As many as 3 million homeowners may be able to refinance into lower-cost loans under the new program that would slash mortgage-insurance premiums.

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As many as 3 million homeowners may be able to refinance into lower-cost loans under a new federal housing program, even if they owe more on their loans than their homes are worth.

The Federal Housing Administration announced Tuesday it would slash mortgage-insurance premiums for certain homeowners who refinance an existing FHA loan into a new one, under the streamlined program.

To qualify, a homeowner must be current on a mortgage taken out and insured by FHA before June 1, 2009. Current means no more than one 30-day late payment in the past six months and no more than two such late payments in the past year.

The current loan must be refinanced into a new FHA-backed mortgage on or after June 11. The new lender is not required to verify a homeowner’s income, employment or credit score. And no appraisal is required, so homeowners can be underwater on their mortgages.

The inability of underwater homeowners to refinance their loans has contributed to the housing market’s lackluster recovery. The FHA fee reduction does not require congressional approval, but it comes amid concerns that the FHA’s insurance fund could run out of money and need a bailout.

Under the new program, those who qualify will pay mortgage-insurance premiums of 0.01 percent of the loan balance up front, plus 0.55 percent per year. The fees are a drastic reduction from what other FHA borrowers are paying today — and an even bigger discount on what they will be paying in a few months.

FHA now charges 1 percent of the loan balance up front, plus 1.1 or 1.15 percent per year (depending on loan-to-value ratio) on 30-year loans. On April 9, it will increase the upfront premium to 1.75 percent and will raise the annual premium on new loans by 0.1 percentage point.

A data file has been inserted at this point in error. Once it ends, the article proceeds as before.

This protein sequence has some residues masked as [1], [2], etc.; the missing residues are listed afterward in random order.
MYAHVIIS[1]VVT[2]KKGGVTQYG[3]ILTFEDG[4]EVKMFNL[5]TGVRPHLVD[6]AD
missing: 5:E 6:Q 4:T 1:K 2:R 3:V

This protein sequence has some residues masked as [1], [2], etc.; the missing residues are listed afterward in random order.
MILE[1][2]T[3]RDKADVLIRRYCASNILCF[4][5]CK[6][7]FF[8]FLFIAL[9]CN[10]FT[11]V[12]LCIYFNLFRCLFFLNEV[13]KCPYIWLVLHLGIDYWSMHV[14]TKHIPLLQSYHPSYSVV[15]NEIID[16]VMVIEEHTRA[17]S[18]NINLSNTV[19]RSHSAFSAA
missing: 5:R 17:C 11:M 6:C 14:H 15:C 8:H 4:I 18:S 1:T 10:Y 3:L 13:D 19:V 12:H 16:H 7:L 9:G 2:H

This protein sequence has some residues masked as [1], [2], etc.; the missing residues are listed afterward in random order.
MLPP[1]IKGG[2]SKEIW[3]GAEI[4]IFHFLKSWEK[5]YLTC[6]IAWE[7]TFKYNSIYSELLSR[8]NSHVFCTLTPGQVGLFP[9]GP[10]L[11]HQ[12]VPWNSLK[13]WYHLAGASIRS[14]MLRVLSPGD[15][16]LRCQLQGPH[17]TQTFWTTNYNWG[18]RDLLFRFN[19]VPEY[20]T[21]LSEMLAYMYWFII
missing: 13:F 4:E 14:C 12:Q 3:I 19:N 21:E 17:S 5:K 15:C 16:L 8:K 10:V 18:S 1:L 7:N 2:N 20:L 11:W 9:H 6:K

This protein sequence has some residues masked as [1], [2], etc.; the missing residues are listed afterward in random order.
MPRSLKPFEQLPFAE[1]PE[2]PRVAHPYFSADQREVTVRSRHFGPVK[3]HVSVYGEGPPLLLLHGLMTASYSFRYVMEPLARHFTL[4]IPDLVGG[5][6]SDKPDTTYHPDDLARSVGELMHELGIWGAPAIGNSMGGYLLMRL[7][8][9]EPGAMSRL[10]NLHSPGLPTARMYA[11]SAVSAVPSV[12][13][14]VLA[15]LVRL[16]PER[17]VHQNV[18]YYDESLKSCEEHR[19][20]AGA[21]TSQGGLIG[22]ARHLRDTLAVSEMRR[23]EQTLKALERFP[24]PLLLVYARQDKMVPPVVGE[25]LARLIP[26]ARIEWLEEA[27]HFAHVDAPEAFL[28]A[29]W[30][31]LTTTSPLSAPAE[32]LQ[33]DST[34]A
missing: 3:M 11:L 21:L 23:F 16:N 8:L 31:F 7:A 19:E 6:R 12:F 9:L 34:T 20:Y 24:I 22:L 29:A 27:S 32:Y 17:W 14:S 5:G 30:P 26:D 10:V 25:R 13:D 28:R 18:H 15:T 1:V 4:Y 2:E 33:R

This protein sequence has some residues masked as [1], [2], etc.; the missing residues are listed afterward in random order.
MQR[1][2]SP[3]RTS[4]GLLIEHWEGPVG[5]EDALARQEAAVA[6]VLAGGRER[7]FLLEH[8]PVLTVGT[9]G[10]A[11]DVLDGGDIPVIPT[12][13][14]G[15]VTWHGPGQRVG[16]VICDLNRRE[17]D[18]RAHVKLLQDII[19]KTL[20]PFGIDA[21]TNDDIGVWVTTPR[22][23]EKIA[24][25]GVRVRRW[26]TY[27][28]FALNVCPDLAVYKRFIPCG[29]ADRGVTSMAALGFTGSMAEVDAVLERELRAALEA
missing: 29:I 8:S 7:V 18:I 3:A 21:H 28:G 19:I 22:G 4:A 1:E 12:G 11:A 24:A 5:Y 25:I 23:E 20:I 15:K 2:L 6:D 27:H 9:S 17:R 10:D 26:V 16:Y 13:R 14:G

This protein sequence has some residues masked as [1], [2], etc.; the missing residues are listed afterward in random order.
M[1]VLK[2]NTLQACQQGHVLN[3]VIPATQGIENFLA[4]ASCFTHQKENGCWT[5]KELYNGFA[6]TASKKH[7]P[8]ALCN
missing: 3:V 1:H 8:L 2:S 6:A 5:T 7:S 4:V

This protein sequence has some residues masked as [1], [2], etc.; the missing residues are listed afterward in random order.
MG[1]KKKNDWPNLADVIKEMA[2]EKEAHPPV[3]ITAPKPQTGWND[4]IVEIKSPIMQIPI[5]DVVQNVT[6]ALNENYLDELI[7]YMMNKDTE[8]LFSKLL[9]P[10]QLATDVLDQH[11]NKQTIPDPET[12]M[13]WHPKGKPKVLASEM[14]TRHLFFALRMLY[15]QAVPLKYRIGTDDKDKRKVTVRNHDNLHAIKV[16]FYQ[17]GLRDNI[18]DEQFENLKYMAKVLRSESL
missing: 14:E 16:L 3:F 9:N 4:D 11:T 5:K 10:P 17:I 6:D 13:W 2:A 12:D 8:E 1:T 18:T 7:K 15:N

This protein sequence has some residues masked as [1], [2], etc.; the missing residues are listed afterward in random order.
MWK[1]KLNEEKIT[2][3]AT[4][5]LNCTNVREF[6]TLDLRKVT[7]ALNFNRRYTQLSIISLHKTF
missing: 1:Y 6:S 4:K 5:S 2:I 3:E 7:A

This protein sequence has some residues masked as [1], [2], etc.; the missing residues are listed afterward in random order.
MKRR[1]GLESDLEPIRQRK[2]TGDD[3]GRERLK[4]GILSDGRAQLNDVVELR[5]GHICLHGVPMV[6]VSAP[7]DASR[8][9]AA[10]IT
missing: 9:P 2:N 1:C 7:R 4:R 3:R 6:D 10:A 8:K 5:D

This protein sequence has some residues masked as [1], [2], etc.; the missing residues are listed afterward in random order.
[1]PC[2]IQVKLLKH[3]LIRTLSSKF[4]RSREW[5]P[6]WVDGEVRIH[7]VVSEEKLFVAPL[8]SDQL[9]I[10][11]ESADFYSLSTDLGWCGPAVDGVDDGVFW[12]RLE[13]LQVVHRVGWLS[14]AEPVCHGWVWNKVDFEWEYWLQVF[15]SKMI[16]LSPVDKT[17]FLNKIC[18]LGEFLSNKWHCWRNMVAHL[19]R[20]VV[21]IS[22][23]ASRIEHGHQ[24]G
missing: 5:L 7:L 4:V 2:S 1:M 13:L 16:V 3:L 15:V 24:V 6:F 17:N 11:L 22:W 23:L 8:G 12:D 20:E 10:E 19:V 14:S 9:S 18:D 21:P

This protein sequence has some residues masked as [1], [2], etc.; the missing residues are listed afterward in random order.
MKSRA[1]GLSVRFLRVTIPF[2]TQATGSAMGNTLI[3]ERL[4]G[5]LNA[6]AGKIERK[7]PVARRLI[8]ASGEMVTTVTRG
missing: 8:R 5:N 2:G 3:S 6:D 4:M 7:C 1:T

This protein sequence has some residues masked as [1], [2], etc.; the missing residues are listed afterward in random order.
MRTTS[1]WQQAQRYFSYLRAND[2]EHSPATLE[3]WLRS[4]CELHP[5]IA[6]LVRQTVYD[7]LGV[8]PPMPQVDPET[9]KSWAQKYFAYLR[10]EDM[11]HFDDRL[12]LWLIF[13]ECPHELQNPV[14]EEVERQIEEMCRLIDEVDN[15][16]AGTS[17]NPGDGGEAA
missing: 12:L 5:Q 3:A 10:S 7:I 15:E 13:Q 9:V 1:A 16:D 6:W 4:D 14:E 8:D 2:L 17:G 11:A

On June 11, it also will raise the annual premium on new loans that exceed $625,000.

The administration estimates that 2 million to 3 million homeowners could be eligible to refinance under the reduced fees.

Housing and Urban Development Secretary Shaun Donovan said the fee reduction would result in “tens of millions of dollars”in lost revenue over the short term and “hundreds of millions of dollars”over a few years.

But, he said, those sums are small compared with the billions of dollars other new loans are expected to bring in. In the long run, he added, refinancing will reduce monthly payments, making families less likely to default.

He added that the economy could get a boost if the average family spends the money it saves on its mortgage.

A HUD spokesman said the cutoff date of June 1, 2009, was chosen to make the program consistent with the government’s Home Affordable Refinance Program for Fannie Mae and Freddie Mac loans.

Ed Pinto, a resident fellow with the American Enterprise Institute, a conservative think tank in Washington, D.C., said the main problem with the plan — and with the government’s previous refinancing programs — is that “they avoid tackling the basic problem. These homeowners are underwater. They haven’t built up any equity.”

If you refinance a 30-year mortgage with 25 years remaining into a new 30-year loan, you reduce the monthly payment, which gives the homeowner money to spend at Wal-Mart. But he remains just as underwater as he was before, Pinto said.

Military families also are in line for new housing aid from the government.

The Obama administration also said Tuesday that the recent settlement between state and federal regulators and five big mortgage servicers has been expanded to provide potentially large payments to service members who were “wrongly foreclosed upon.” The servicers are Bank of America, Wells Fargo, JPMorgan Chase, Citibank and Ally Bank, formerly GMAC.

Some service members will receive compensation for lost equity, plus interest, and a $116,785 payment.

Service members charged interest rates of over 6 percent who qualified for lower rates during the past four years also will be compensated. They’ll be paid at least four times the amount they were wrongfully charged.

Service members who think their rights were violated can call the Justice Department at 800-896-7743.